What I am am is just your average guy. Living out my life in relative peace, trying to make a living in this rough and tumble world. An aspiring game designer, you might call me, I wast...erm...spend 2.5 years of my life going to school for said aspiration as well. What will come of this dream? Hell if I know.
But beyond that, I'm your typical gamer. I play a bit of everything, here and there. Anything from shooters to obscure Japanese fare is in my history, I've also been found scrolling through lines of Japanese dialogue, pretending like I can read it. Pretty fun, right?
I'm a 360 guy mainly, it serves as my main platform. I also have a PS3 and a Wii of course, along with several other consoles which I will list below because, well, I feel like it. Listing things passes the time, makes the world go round.
As I said, shooters and action games grab my attention mostly, I do dabble in RPGS (but never seem to finish them) as well as adventure games and the like. I'll play and enjoy just about anything, so long as it isn't an MMO. I have stories about that, but I'll tell you later.
Some of my favorite games of all time?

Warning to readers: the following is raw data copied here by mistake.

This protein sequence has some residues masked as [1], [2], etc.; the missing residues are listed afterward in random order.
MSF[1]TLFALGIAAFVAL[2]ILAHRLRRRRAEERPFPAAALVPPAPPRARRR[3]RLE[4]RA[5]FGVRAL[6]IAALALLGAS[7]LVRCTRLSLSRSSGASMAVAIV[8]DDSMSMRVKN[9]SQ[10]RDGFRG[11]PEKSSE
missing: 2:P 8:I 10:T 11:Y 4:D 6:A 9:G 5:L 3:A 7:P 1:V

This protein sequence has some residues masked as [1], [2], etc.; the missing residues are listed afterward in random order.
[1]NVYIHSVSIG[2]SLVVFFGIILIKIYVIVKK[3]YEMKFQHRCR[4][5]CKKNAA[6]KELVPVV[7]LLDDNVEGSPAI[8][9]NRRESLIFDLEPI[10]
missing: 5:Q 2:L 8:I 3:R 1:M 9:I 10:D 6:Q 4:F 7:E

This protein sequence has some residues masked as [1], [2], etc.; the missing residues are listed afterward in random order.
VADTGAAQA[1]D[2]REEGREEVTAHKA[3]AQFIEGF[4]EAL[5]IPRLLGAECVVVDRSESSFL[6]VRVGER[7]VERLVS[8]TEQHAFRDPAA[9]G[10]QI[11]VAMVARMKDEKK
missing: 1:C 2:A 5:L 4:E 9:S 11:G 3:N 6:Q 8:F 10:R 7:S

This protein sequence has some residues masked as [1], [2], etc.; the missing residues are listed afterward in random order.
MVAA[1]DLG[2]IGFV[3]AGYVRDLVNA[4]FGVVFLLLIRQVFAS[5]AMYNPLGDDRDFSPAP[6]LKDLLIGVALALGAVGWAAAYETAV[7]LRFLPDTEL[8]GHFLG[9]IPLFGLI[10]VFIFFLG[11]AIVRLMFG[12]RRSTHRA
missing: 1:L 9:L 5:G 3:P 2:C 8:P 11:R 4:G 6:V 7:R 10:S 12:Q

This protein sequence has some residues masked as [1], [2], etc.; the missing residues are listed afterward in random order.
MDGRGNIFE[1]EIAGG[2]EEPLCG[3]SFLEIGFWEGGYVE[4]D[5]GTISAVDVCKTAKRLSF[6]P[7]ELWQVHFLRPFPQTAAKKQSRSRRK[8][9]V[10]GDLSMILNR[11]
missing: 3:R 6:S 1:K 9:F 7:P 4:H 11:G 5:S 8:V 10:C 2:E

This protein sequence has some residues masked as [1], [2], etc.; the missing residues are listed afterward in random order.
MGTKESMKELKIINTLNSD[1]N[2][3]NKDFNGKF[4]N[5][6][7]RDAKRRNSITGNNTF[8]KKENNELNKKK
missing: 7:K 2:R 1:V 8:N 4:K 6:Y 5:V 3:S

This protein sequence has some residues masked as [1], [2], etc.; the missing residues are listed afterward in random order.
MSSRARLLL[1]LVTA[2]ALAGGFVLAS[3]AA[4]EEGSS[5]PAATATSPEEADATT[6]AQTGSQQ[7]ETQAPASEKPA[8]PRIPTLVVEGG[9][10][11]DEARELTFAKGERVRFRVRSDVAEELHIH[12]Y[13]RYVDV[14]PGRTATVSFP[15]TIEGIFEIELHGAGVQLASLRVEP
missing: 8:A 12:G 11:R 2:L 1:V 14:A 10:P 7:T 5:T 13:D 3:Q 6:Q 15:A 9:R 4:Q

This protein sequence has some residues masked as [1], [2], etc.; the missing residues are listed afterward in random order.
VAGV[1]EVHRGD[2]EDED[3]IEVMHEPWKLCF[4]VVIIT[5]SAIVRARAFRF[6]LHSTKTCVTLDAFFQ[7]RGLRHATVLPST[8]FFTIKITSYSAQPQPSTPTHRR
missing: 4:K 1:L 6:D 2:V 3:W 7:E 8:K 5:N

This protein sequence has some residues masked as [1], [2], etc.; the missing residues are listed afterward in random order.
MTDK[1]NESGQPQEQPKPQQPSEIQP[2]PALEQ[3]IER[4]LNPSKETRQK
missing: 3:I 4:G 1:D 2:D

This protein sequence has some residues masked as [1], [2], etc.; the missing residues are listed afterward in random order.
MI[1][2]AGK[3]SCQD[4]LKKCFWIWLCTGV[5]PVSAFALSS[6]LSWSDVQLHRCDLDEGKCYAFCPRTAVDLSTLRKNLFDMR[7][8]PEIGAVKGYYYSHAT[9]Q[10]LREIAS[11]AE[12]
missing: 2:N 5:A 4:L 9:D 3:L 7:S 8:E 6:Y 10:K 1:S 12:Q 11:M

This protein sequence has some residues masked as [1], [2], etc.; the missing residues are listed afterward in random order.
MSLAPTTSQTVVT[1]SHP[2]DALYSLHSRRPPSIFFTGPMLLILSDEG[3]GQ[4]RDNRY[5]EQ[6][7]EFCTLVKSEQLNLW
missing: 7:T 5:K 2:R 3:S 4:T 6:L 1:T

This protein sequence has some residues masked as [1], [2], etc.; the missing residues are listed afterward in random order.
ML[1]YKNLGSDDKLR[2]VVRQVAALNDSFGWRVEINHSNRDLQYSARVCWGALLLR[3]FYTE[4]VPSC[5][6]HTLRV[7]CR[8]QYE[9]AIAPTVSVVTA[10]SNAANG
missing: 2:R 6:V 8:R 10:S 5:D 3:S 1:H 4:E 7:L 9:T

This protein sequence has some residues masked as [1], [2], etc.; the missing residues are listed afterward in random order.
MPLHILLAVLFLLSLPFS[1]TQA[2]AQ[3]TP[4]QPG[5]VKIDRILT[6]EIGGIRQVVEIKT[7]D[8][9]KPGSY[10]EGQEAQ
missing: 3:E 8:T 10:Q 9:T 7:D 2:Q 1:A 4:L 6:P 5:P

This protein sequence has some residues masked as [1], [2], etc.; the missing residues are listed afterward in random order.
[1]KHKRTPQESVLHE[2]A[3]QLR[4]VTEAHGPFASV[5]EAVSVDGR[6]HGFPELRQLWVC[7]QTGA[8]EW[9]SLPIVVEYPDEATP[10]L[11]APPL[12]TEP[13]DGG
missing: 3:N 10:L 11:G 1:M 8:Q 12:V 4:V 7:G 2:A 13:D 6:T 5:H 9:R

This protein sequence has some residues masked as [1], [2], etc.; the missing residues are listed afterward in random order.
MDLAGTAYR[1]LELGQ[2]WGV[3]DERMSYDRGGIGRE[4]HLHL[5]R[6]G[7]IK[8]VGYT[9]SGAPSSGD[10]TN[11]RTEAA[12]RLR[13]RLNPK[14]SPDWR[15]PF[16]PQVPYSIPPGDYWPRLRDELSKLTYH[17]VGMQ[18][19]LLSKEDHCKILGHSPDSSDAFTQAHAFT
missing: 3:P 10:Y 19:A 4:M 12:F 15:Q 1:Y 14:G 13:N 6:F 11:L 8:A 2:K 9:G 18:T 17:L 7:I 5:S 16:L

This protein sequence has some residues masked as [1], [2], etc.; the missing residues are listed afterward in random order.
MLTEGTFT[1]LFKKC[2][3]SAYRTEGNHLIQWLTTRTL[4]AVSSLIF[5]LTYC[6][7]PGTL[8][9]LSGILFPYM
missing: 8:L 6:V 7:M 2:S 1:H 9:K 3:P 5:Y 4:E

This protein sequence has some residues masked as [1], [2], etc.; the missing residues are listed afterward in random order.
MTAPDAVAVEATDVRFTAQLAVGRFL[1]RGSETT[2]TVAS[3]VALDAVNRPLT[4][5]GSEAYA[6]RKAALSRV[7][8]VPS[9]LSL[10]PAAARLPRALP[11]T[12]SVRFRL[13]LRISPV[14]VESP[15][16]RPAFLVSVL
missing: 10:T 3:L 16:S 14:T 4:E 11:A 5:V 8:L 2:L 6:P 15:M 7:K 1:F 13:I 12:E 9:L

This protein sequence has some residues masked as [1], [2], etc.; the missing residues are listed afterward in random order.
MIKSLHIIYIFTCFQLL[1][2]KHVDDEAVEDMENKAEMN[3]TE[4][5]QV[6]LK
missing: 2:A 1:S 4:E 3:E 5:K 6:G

Jet Set Radio
Phantasy Star Online
Taiko No Tatsujin
Metal Gear Solid
Katamari Damacy (+ Sequels)
Time Crisis (+ Sequels)
Ninja Gaiden 1, 2 and 3
Starfox (+ 64)
There are several more, but too many to list here. I own several systems, most of which I don't find the time to play.
Xbox 360 (Modern Warfare 2)
Xbox 360 (Resident Evil 5)
Xbox 360 HD-DVD Drive
PSP (Carnival Bright Yellow)
GBC (Translucent Purple)
GBA SP (Nintendo Classic)
Nintendo 64 (Black, Gold)
Nintendo 64 (Pikachu Edition)
Neo Geo Pocket (Camo)
Neo Geo Pocket Color (Silver)
Colecovision (+ Atari 2600 adapter)
I have a modest collection of games for most of them, I buy more every now and then when money allows, and I'm always looking for more. It's a bit of a hobby, I guess. An expensive one at that. Favorite system would have to be the Dreamcast. Why? I'll write a blog about it someday. Next to that would be my 64.
I own a Power Glove as mandated by Nerd Law.
So if you can't tell by now I'm somewhat of an addict. I usually go out of my way to own or secure unusual or rare looking video game stuff, and sometimes wind up buying things just for the sake of owning them. Why do I have a Japanese Guncon 2? I'm not sure yet.
So there you have it, that's me. I'm a pretty friendly guy, I suppose. I like tacos, anime and long walks on the beach. Just your average person, right?
I'm not afraid to say it. I like taking it off, and sticking it in. I've been doing it for years, and I'll openly admit that it gives me pleasure in doing so. Some may consider it inappropriate or old fashioned, but I've always enjoyed it, be it in private or around friends, or sometimes even in public. Others even call it dirty, dangerous, and say it puts me at risk for accidents, that I'm living on the edge.